For the half-year to 31 December 2014, the IPKat's regular team is supplemented by contributions from guest bloggers Rebecca Gulbul, Lucas Michels and Marie-Andrée Weiss.

Regular round-ups of the previous week's blogposts are kindly compiled by Alberto Bellan.

Tuesday, 30 August 2005

A GOOD READ, A MILLION BUCKS AND AN ILL WIND


1 Hot-off-the-press design book

The IPKat is very happy to be reading Intellectual Property in Designs, a brand-new book written by John Sykes, who heads the Commercial Law Group at Lupton Fawcett. Published by Butterworths this month at £145, it weighs in at xliii and 416 pages. Refreshingly, it's not all clogged up with appendices consisting of statutes, treaties and other stuff you can get for nothing on the internet. The text is lean, mean and pretty up-to-date (there's even an analysis of Peter Prescott QC's decision in Animal v Oakley, now happily on its way to Luxembourg).

The first 300-odd pages deal with design law as it affects the UK in its capacity as a fully-fledged but quirkily autonomous member of the European Union. The rest touches on design law in six significant jurisdictions: Australia, China, Italy, Japan, Germany and the United States [why specifically these countries, the IPKat wonders? If Italy, then why not the chaotic mess that is France - which recorded more than twice as many design registrations as Japan in 2002?]. The US chapter is particularly useful, since the protection provided by design patents in that jurisdiction is so very different to the way things are done in Europe. The IPKat is not aware of any clamour in the States for the introduction of EU-style protection and wonders which of the two works better in practice - especially for small and medium-sized businesses.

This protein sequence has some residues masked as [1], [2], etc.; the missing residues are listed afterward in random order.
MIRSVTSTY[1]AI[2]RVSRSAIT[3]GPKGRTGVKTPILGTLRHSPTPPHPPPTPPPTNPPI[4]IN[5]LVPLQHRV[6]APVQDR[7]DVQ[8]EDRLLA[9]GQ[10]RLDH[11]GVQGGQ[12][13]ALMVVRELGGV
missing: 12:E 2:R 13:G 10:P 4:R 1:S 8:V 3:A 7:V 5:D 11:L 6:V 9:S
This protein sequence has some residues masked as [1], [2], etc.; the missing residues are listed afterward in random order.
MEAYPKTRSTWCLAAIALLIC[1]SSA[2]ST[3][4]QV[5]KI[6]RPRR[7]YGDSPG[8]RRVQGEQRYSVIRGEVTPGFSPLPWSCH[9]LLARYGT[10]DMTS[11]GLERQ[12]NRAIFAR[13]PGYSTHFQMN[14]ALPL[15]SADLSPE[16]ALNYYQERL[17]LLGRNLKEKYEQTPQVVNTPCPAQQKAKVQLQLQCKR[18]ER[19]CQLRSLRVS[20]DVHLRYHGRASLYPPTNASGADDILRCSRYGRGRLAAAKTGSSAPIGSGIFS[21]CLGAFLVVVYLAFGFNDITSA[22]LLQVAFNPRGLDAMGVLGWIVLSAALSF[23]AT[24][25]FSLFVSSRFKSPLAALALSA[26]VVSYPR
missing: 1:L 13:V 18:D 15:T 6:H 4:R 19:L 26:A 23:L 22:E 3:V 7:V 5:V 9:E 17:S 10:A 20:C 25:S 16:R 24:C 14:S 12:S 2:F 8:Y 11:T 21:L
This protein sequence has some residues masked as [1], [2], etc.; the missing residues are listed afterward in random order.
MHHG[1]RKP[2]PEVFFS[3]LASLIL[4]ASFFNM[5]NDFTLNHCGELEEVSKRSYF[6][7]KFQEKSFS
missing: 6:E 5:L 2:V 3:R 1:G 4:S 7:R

There is also a Forward from Judge Michael Fysh QC (a former pupil of design law proto-guru Alan Russell-Clarke), which cunningly combines a selection of brief reminiscences and observations with plugs for cheap litigation at the Patents County Court and speedy results using the not-so-new Streamlined Procedure.

Left: How the Leopard Got Its Designer Spots ...

The most photocopied bit of this book will be the chart on page 28, which maps the various transitional arrangements that have been necessitated by the shifting sands of domestic and European legislative amendment. Another strong point is the book's explanation of how the current law actually arrived at its present state. Although not quite as much fun as Rudyard Kipling's "Just So" stories, John Sykes' account of "How UK Design Law Came to Have So Many Intricate Details" (not that he calls it that) is just as thrilling in its own way. This is a useful and well-crafted book which the IPKat is already coming to appreciate.

2 Million-dollar patent

The IPKat found this item, together with a couple of fascinating links, on the excellent US Patently-O patent law blog. The bottom line is this: if your patent has 10,000 claims, the USPTO will charge you dearly for filing it. Merpel says, by the time the person skilled in the art had read all 10,000 of them, the patent term would probably have expired...